Risky places: Airports as risky facilities, Prof. Mangai Natarajan
From Vania Ceccato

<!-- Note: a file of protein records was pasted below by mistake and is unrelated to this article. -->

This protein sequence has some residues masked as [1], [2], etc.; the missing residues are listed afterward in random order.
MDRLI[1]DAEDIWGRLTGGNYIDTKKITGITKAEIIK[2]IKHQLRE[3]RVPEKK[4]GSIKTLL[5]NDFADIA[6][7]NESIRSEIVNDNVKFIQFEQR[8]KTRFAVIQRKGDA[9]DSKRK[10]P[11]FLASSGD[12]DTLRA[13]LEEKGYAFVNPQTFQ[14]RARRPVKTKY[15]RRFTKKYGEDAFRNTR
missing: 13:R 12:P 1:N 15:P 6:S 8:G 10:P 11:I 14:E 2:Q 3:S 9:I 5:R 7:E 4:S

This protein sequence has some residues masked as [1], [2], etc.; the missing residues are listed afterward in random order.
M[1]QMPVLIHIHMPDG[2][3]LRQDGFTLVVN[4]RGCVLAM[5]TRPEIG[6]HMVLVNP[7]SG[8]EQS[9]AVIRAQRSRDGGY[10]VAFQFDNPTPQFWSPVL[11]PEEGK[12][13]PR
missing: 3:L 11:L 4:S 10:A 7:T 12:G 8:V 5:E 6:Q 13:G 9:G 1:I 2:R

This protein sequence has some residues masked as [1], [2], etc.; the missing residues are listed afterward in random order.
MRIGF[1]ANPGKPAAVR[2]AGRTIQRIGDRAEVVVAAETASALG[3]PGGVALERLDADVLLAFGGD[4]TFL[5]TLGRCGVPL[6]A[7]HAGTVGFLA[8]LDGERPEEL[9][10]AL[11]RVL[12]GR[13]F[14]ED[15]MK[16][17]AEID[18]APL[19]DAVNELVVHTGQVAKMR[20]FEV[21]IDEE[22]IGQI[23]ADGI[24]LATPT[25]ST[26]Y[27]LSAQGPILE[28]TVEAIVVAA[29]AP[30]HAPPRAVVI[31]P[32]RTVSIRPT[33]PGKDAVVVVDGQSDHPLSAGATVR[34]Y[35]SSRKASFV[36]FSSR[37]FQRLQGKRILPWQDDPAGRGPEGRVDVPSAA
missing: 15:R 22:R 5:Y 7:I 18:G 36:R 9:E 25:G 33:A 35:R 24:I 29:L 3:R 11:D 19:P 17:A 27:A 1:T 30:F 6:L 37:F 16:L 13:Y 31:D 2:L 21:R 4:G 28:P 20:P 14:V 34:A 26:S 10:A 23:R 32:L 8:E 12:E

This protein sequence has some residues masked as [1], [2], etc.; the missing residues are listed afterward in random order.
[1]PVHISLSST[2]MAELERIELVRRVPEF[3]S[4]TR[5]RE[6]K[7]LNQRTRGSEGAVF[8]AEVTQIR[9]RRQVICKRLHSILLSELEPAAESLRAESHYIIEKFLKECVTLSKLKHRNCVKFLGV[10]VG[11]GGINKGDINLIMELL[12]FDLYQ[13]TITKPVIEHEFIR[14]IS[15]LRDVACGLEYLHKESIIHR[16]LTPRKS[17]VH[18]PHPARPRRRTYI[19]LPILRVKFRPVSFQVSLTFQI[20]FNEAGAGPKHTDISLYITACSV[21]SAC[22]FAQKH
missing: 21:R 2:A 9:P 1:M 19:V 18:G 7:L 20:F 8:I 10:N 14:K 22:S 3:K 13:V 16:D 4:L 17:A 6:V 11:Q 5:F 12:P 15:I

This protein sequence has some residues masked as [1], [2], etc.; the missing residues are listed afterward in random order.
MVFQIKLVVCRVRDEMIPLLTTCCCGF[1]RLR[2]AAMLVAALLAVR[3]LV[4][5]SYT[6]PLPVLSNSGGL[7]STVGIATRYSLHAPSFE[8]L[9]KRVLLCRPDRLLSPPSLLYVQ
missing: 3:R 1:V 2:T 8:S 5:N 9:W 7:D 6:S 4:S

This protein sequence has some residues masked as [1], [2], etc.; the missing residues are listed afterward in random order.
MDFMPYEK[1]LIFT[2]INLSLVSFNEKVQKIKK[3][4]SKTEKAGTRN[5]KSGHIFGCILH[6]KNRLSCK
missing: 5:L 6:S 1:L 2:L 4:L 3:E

As Clarke and Eck (2007) stated facilities vary greatly in the crimes they experience, and risky facilities analysis can be helpful to focus on to crime prevention efforts. Based on a subsample of NYC federal courts (2007-2017) cases on drug trafficking, it was found that airports are at high risk for trafficking of illicit goods especially drug trafficking. Further it revealed that despite many security measures, airport management has leverage for drug transshipment in any origin, transit and destination points for drug trafficking. Also an analysis of UNODC’s Individual drug seizure data (2011-2016) reveals 11,774 drug seizures at the airports worldwide. Airports (whether international or domestic airports) are huge facilities that attract specifically many transnational crime operators in transporting “hot goods”. Transnational drug trafficking organizations choose various routes and modes to transport their illicit goods to evade detection and arrest and to make sure the goods reach faster and easier to demand countries/locations. The criminal networks have intricate connections with people at all transshipment points thus making airports and serving airlines are suitable targets in providing extensive crime opportunity structure for easy, rewarding and less risky for traffickers. This lecture will emphasize on the contextual factors including size, hot products, location, facilitators, design and management that make airports a risky facility warranting situational crime preventions measures.